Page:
Case Studies

Case Studies.
Measurable Results.

Seeing Is Believing

A Note from Cliff Sellery

Our ‘Case Studies’ are meant to give you perspective.  
We refuse to have you believe that, simply by subscribing to SellerySignals, you’ll be on your way to fame and fortune. If you believe that, you won’t be an investor for long.  

Successful investing is more about creating and maintaining a good batting average than trying to swing for the fence every time. The baseball player that hits the long ball but whose batting average is only 195 is not going to stay in the big leagues, while the guy that averages 310 year after year, even without many home runs, will not only maintain his position on the roster but end up in the Hall of Fame.  

In my Institutional Consulting days, I reviewed thousands of Mutual Funds. One of the biggest questions I got from the Boardroom was why I didn’t bring them ONLY those funds in last year’s top performance percentiles. I instead showed them that the fund in the 25th percentile EVERY YEAR always ended up in the TOP percentiles over time because of its consistency. The risks it took to be in the top percentile were often the same risks that pulled it to the bottom, and often with devastating results.  

Consistency and perseverance are the attributes that make a successful investor—the understanding that failure is a part of success, not the opposite of it—and that failure is NECESSARY to hone your skills and focus your endeavor.  
Our case studies are a reminder that you will have losing trades. But continue to focus on establishing that solid batting average based on hits and not home runs. Take a diversified approach, with some low and negative correlations, where the Signals can be spread over lots of opportunities and watch them work.  

And between fame and fortune, we’re only hoping you bat 500.

Best wishes,
Cliff Sellery


With around 18,000 investment funds (ICI), 5,000 publicly traded companies, currencies, and indexes, there are literally thousands of investments you can monitor with SellerySignals. Here, we've provided you a visual understanding of how the trading signal performs when laid over securtities with varying personalities. Use this Case Study to understand how the signal reacts to different security's price action over the same time horizon.

Historic statistics including rates-of-return are calculated using the weekly closing price and are adjusted for dividends, stock splits, and corporate actions. Past performance does not guarantee or represent the potential for future returns. Statistics may be distorted when viewing a time horizon shorter than one year. Trading commisions, brokerage fees and advisory fees are not accounted for.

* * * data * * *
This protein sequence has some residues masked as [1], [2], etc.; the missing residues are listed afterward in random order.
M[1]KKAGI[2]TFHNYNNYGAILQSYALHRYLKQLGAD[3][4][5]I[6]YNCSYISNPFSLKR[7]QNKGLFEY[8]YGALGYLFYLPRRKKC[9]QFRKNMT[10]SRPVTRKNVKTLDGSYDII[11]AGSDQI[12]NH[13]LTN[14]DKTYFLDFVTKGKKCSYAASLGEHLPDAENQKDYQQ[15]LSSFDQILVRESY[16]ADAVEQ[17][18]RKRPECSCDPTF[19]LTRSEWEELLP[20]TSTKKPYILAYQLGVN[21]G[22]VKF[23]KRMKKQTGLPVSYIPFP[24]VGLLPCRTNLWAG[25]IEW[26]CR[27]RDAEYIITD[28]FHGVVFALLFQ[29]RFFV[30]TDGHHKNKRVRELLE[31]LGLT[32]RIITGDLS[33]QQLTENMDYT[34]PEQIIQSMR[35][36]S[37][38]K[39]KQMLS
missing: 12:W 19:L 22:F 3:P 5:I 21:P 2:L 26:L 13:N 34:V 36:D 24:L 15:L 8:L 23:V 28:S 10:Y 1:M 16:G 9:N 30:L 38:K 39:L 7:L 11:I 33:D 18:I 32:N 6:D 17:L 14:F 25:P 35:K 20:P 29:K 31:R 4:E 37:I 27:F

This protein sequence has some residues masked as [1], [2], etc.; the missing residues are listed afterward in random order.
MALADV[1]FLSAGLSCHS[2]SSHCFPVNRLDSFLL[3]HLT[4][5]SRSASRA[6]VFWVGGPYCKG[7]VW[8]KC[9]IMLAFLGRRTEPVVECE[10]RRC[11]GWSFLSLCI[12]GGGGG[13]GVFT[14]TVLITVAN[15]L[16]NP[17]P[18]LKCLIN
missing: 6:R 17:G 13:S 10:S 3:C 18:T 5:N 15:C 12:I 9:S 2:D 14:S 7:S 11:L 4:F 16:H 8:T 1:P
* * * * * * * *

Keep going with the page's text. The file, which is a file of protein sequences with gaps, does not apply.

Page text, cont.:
Case Studies.

Case Study: Apple Inc. vs General Mills (9/17/2012 – 6/ 6/2016)

Typically speaking, you should know that the trading system is looking for directional change.  The greater the directional change [whether up or down] the better the signal will perform. As an example of this, observe these first two images with the signal applied over Apple.

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However, when a security is caught jostling within a price range, also known as ‘consolidation,’ the security may draw in undesired signals that may produce set-backs in the overall process.  Note that the longer a sideways pattern persists, the greater the potential performance erosion.  This can be seen by observing the signal laid over General Mills in the following two images.   

Click or tap image to enlarge




Use the calculator button on the charts to gain a historical perspective of how the trading signal has worked over time.  However, don’t get too caught-up in the past as it has no guarantee of the future.  Please keep this in mind for both good and bad results.  The most important signal to you is always the one right in front of you.

For a deeper dive, both good and bad, view the videos below.

Some Good

Some Not So Good



Disclaimer; Limitation of Liability

Referencing Section 202(a)(11)(D) of the Investment Advisers Act: SellerySignals™ is not an Investment Advisor. SellerySignals™ has built mathematical algorithms to provide information which could be helpful to You in identifying Your most desired entry and exit points for the securities You have chosen to monitor. SellerySignals™ does not make any direct investment recommendations and has no opinion regarding the signals SellerySignals™ produces. Nothing contained herein nor in any portion of the content provided to You by SellerySignals ™ should be construed as an offer or solicitation for the purchase or sale of any security. References to specific securities, investment programs and/or funds are for illustrative purposes only and are not intended to be, and should not be interpreted as recommendations to purchase or sell such securities.